Partner assisted scanning

Partner assisted scanning is used when an individual has difficulties or is unable to point to letters on an alphabet chart when communicating.

Partner assisted scanning involves the conversation partner pointing to and/or saying the letters in turn, which the individual then selects.

Vocabulary Gathering Sheet

When planning low-tech communication aids and vocabulary packages for your patient it is helpful to gather as much information as possible to personalise vocabulary.

How to Support and use Low-Tech AAC

Low Tech AAC Guide Illustration

This guide is aimed at therapists looking to implement low tech AAC with their literate clients.  

It may also help give an indication of a client’s communication abilities when considering referral for high tech AAC.

It covers:

  • strategies to help with communication partner training
  • tips on using different types of low tech AAC
  • dealing with different situations.

It also contains links to a number of new and existing printable resources which can be customised for your clients including:

  • yes/ no cards
  • Instructions for how to us various methods of low tech AAC
  • communication cards to aid communication partners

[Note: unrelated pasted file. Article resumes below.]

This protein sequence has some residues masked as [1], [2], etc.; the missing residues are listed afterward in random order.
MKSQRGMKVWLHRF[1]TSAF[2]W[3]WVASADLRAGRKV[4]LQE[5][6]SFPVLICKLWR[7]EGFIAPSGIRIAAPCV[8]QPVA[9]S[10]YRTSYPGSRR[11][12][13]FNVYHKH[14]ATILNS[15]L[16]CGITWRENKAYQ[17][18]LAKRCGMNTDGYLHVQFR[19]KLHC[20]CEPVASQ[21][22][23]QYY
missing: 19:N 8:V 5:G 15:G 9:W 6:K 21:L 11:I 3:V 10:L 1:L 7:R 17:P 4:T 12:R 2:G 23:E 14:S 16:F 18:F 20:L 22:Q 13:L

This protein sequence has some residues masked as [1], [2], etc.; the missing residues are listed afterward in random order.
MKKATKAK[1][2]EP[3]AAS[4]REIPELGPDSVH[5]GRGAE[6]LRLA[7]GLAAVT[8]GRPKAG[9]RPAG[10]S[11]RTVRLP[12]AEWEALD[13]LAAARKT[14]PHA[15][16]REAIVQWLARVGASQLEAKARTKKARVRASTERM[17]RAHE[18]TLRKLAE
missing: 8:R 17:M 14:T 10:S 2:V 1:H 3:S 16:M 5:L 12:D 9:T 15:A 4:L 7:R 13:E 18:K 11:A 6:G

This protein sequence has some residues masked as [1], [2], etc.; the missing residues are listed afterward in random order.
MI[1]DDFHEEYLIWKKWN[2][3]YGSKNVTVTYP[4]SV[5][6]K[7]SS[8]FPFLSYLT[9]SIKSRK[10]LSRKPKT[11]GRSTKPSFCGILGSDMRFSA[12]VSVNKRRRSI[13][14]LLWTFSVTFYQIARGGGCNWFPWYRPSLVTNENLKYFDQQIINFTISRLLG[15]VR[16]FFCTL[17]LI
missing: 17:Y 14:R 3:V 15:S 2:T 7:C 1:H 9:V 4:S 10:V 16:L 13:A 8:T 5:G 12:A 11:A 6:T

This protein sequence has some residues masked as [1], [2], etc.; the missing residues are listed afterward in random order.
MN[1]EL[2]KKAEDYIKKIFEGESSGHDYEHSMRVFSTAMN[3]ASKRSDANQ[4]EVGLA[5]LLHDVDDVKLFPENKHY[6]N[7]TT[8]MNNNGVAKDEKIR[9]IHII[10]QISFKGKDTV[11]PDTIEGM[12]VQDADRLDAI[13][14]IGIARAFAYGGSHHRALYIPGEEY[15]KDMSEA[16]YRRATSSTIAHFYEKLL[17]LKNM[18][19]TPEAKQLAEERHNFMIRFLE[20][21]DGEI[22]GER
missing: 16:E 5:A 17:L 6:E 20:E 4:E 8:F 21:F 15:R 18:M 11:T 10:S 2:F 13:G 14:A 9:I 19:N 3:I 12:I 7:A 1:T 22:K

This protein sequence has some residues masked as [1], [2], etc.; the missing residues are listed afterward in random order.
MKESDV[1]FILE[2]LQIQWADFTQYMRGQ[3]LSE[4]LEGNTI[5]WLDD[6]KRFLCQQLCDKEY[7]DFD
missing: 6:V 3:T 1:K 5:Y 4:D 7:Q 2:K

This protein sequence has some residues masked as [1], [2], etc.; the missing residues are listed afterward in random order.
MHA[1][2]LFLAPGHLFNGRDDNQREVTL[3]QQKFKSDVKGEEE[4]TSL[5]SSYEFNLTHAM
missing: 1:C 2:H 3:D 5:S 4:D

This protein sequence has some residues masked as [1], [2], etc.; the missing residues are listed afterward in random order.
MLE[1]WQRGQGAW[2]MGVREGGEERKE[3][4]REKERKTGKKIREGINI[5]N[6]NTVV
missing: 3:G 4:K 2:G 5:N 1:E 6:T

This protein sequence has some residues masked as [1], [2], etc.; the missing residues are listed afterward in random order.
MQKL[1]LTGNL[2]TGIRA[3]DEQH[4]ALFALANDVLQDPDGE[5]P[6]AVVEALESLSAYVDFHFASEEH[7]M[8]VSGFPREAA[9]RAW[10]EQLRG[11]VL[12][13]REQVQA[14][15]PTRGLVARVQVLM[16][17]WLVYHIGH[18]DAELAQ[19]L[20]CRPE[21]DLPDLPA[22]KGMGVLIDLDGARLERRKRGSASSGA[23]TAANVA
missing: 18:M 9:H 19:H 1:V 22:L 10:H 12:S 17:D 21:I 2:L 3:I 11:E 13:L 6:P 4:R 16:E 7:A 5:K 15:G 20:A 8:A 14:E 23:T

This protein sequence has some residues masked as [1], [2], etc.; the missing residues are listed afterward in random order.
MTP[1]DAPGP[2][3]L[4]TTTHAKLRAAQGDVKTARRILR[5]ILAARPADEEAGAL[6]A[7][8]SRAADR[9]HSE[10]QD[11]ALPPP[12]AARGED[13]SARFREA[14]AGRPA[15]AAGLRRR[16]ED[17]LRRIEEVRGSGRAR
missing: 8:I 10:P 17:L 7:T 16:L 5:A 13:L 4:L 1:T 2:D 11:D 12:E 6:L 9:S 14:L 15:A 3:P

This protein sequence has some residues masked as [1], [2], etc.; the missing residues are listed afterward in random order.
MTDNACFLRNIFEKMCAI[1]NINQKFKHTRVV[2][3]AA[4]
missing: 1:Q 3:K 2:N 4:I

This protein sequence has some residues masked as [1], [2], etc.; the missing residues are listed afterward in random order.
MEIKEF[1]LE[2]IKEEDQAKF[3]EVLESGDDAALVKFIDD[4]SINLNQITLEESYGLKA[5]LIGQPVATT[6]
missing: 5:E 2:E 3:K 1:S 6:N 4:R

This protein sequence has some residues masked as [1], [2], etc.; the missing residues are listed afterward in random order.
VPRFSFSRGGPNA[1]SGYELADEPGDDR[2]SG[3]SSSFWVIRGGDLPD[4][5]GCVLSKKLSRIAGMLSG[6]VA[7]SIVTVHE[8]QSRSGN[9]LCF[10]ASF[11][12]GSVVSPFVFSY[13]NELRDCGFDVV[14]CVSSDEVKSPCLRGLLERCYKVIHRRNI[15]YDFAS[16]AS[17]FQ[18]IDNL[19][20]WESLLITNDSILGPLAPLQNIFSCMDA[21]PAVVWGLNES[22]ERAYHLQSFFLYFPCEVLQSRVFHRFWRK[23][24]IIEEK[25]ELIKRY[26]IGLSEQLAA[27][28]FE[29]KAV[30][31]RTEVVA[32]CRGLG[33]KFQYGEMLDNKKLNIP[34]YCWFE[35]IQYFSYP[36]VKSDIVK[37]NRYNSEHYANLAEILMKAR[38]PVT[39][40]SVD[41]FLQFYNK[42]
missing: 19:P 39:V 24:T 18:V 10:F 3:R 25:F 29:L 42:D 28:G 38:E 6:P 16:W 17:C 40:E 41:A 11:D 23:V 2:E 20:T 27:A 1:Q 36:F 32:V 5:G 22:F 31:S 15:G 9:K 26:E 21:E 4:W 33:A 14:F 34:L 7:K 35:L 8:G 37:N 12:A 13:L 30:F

• communication passports.

Guide to implementing low-tech AAC

Choosing an AAC device for your client (where they do not need specialist assessment)

An introduction to what factors need to be considered when deciding which AAC device might benefit your patient.

How can I support my client to use their device - access

A brief explanation on what access is, why it is crucial to the successful implementation of AAC, and how to assess for access.

There are many ways that alphabet charts can be arranged. Below are a few for you to try with your AAC user to find out what suits them best.

Factors to consider include their familiarity with a keyboard layout (QWERTY vs. ABC), whether colour contrasts may help with visual problems.

Someone might access an alphabet chart by:

  • Pointing (the user points to the letters)
  • Partner assisted scanning (where the partner points to the letters)
  • Auditory scanning (if the individual is unable to see the chart, then the partner can read out the categories/word or phrase lists or letters of the alphabet)



Black on White chart - Letters only

Black on White chart - Letters and spaces for phrases

Yellow on Blue chart - Letters only

Yellow on Blue chart - Letters and spaces for phrases 

Colour-coded AEIOU alphabet chart (with numbers)

Alternative AEIOU alphabet chart (AceCentre, acecentre.org.uk)


Black on White chart - Letters only

Black on White chart - Letters and spaces for phrases

Yellow on Blue chart - Letters only

Yellow on Blue chart - Letters and spaces for phrases

High Frequency Lettering

The letters on these charts are arranged so that the most frequently used letters in the English language are the quickest to access - this can significantly speed up message construction when using partner-assisted scanning.

Black on White chart - Letters and spaces for phrases